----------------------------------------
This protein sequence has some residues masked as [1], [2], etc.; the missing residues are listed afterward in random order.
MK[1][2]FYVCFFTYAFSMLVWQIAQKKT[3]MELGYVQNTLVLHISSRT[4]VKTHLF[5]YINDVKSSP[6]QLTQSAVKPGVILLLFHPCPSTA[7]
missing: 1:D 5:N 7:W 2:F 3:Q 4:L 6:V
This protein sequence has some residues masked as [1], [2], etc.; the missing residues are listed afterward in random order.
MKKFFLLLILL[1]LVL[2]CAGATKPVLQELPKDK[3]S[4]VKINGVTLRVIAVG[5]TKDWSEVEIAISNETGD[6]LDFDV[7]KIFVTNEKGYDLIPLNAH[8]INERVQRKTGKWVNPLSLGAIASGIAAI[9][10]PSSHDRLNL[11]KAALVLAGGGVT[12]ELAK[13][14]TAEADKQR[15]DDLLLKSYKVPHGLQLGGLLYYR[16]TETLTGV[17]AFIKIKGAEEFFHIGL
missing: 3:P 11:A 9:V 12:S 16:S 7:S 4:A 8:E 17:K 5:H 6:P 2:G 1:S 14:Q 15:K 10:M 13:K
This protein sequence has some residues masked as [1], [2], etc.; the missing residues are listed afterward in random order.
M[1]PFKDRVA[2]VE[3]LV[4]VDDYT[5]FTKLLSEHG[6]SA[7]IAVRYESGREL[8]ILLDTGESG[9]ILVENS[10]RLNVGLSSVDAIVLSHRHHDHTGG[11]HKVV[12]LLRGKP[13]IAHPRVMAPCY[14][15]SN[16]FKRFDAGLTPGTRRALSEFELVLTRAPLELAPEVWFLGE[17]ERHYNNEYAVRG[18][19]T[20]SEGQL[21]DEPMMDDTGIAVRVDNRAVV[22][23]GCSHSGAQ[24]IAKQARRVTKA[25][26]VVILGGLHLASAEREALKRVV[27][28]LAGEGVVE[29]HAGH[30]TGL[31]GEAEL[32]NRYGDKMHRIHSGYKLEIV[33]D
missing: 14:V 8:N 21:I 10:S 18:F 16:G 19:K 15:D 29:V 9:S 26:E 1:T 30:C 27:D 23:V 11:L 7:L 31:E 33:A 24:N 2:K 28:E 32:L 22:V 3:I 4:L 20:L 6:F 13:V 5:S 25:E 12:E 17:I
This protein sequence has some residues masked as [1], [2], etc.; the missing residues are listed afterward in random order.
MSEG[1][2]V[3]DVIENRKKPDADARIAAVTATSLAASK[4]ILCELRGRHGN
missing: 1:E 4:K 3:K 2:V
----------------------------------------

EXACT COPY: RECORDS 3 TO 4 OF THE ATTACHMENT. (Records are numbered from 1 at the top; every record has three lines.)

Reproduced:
This protein sequence has some residues masked as [1], [2], etc.; the missing residues are listed afterward in random order.
M[1]PFKDRVA[2]VE[3]LV[4]VDDYT[5]FTKLLSEHG[6]SA[7]IAVRYESGREL[8]ILLDTGESG[9]ILVENS[10]RLNVGLSSVDAIVLSHRHHDHTGG[11]HKVV[12]LLRGKP[13]IAHPRVMAPCY[14][15]SN[16]FKRFDAGLTPGTRRALSEFELVLTRAPLELAPEVWFLGE[17]ERHYNNEYAVRG[18][19]T[20]SEGQL[21]DEPMMDDTGIAVRVDNRAVV[22][23]GCSHSGAQ[24]IAKQARRVTKA[25][26]VVILGGLHLASAEREALKRVV[27][28]LAGEGVVE[29]HAGH[30]TGL[31]GEAEL[32]NRYGDKMHRIHSGYKLEIV[33]D
missing: 14:V 8:N 21:I 10:S 18:F 16:G 19:K 15:D 29:V 9:S 26:E 1:T 30:C 27:D 23:V 11:L 7:L 31:E 33:A 24:N 2:K 28:E 32:L 22:V 3:I 4:L 20:L 6:F 13:V 5:S 25:E 12:E 17:I
This protein sequence has some residues masked as [1], [2], etc.; the missing residues are listed afterward in random order.
MSEG[1][2]V[3]DVIENRKKPDADARIAAVTATSLAASK[4]ILCELRGRHGN
missing: 1:E 4:K 3:K 2:V